Last Saturday I was at a house party with friends. We had cold cuts and cheese from Santi's, then watched a few Disney films - "Beauty and the Beast" and "Aladdin" among them. It's been a long time since I saw these, so I remember them differently. The nostalgia and wonder will always be there, of course, but I had an interesting insight after watching both movies. I realized that they pander to powerful female fantasies.
"Beauty and the Beast" is a tale as old as time: in it, a woman heals and transforms a damaged man with her kindness and love. Sounds awesome, right? Maybe not. Many females like to think that they are the special one who will change that special man. They go through isolation, abuse, pain, and/or loneliness and sacrifice so much hoping that the one they love will be perfect for them in time. They believe that their love will exorcise the shittiness out of a person.
Sadly, this is rarely the case. That's why the beauty transforming the beast is such a powerful fantasy. We want it so badly to be true, but in the real world, bad men - beasts - will keep to their ways. They will always be Gaston if they grew up arrogant, vindictive, cruel, and with low regard for women.
We want to be the Anna Steele to our Christian Grey, the Bella Swan to our Edward Cullen, the Elizabeth Bennet to our Mr. Darcy, the Shan Chai to our Dao Ming Si. The problem with this fantasy is that in the end, many of us will become damaged ourselves or worse, monsters like the men we want to change. We have to choose those who value AND respect us from the very beginning. Men like these are hard to find and when we do it is difficult if not impossible to divine their true intentions...but they exist. It's just a matter of being patient and being totally fine and happy without a man by our side.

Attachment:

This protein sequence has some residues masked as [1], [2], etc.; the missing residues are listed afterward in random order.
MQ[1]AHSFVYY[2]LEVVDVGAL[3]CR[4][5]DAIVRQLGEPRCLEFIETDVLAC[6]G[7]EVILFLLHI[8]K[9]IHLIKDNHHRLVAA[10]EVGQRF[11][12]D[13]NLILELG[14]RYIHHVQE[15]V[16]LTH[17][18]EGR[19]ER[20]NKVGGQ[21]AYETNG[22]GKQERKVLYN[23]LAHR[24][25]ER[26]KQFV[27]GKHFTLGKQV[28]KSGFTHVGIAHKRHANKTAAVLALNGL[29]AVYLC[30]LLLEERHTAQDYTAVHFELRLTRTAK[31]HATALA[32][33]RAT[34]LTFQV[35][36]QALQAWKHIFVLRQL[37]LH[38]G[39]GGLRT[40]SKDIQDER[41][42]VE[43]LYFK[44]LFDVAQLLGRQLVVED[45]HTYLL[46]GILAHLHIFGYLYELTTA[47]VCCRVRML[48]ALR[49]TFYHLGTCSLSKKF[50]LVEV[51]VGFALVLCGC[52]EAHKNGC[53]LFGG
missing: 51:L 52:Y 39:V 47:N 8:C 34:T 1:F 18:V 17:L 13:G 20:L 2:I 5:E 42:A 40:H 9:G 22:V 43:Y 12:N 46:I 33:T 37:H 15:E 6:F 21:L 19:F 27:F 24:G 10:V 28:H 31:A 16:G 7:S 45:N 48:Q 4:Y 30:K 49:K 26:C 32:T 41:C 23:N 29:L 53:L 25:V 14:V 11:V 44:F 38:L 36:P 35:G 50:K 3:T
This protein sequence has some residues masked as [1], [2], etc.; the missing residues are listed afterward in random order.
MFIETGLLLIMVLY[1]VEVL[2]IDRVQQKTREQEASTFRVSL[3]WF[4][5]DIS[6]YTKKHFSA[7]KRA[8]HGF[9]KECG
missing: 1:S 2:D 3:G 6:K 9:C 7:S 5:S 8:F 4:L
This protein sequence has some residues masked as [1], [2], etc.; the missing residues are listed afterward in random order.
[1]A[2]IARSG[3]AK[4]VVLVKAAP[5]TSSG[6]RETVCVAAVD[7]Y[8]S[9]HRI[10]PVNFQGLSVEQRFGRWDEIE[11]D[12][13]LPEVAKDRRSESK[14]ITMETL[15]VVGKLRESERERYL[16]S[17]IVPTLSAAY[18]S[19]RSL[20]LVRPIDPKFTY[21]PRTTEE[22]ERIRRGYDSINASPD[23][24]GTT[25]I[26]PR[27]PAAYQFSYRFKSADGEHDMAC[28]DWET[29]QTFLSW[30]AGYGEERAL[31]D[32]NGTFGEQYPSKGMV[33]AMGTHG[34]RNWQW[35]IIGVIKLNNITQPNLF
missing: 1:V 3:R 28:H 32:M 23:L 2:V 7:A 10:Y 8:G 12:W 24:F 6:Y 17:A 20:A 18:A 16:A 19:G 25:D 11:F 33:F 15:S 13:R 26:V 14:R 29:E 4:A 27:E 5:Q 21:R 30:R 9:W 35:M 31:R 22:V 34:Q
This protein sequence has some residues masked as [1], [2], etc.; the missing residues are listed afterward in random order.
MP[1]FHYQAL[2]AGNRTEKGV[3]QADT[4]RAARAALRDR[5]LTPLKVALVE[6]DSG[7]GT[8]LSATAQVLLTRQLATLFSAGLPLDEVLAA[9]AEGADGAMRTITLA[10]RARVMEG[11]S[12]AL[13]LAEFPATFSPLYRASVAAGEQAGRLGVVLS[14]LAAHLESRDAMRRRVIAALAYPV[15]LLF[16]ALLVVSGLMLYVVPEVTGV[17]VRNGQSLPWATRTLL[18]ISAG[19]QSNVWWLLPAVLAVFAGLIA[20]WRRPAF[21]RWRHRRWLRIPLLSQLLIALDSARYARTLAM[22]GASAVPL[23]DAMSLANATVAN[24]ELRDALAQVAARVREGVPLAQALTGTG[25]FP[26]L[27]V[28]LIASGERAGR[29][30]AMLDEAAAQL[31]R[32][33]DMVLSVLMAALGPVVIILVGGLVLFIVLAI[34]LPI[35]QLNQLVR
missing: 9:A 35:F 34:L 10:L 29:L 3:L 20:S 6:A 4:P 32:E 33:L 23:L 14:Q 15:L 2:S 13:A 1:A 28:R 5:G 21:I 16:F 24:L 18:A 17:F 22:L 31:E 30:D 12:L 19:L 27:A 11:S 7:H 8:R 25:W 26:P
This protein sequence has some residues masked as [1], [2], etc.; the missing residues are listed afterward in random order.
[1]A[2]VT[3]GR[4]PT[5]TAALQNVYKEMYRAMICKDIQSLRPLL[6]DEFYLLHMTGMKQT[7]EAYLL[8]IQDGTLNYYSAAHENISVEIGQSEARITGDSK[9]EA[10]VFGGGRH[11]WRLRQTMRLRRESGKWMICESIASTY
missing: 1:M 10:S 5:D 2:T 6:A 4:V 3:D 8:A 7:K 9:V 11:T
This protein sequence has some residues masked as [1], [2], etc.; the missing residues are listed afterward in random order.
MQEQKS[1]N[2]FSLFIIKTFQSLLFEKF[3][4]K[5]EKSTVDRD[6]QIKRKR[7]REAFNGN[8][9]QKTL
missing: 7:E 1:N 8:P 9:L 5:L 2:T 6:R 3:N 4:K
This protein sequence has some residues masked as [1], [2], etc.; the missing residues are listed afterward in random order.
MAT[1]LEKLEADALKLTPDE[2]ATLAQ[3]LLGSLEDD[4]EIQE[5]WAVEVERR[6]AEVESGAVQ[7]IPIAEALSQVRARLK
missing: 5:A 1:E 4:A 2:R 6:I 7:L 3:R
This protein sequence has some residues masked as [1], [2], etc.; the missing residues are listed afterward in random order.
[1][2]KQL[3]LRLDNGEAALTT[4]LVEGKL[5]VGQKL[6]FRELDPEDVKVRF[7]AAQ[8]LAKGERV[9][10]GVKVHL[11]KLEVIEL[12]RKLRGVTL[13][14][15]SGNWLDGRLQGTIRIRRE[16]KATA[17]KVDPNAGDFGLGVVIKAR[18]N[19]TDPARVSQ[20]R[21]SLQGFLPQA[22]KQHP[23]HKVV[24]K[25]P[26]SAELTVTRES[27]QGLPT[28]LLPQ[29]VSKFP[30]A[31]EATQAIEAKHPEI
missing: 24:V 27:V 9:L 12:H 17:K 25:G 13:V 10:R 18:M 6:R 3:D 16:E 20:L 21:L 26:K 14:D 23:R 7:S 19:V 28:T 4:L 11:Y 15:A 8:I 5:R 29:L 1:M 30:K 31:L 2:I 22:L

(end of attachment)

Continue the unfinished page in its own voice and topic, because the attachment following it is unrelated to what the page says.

Perhaps though, I am warning moths drawn to fire.
"Aladdin" has a less insidious fantasy embedded in it, but it has its pitfalls just the same. It's about a woman innocent in the ways of the world falling for a man who can show her the world in all its shining, shimmering, and splendid glory. Jasmine, beautiful and perfect, has never been outside of the castle. Finally she meets Aladdin who can take her on a magic carpet ride. She resists at first, but the temptation to experience everything she has missed proves to be too much. She falls in love. He rescues her not only from an evil grand vizier but also from her loneliness and boredom.
One of the good things about this film is that it reinforces a woman's right to say no and to choose her own future (Jasmine rejects several princes in the start of the movie). The downside is that it is pretty much saying that that future must be with a man. He must be the one to open her eyes, to free her. Not her.
I am aware that we women live in a world of glass ceilings and remain powerfully pressured by cultural norms and expectations. But we can get past those limits by bettering ourselves as much as we can, dreaming as big as we can, and working as hard as we can to make those dreams come true. We don't need men to widen our horizons and to save us from our cages. We can do it ourselves, and what's great about DIY-ing our own freedom is that we don't owe jack shit to a man who can take it away when he feels like. We will never be held hostage to their money and their intelligence.
We can say no. For real. We can say no and succeed with our own strength and wit. We are not unmoving objects subject to the will of those around us. We can be more by ourselves.
Moral lesson: give up the fantasy if you want to be truly happy. I'm not saying we should give up on men. I'm saying that men should not become the center of our world and the hook by which our happiness hangs on so precariously.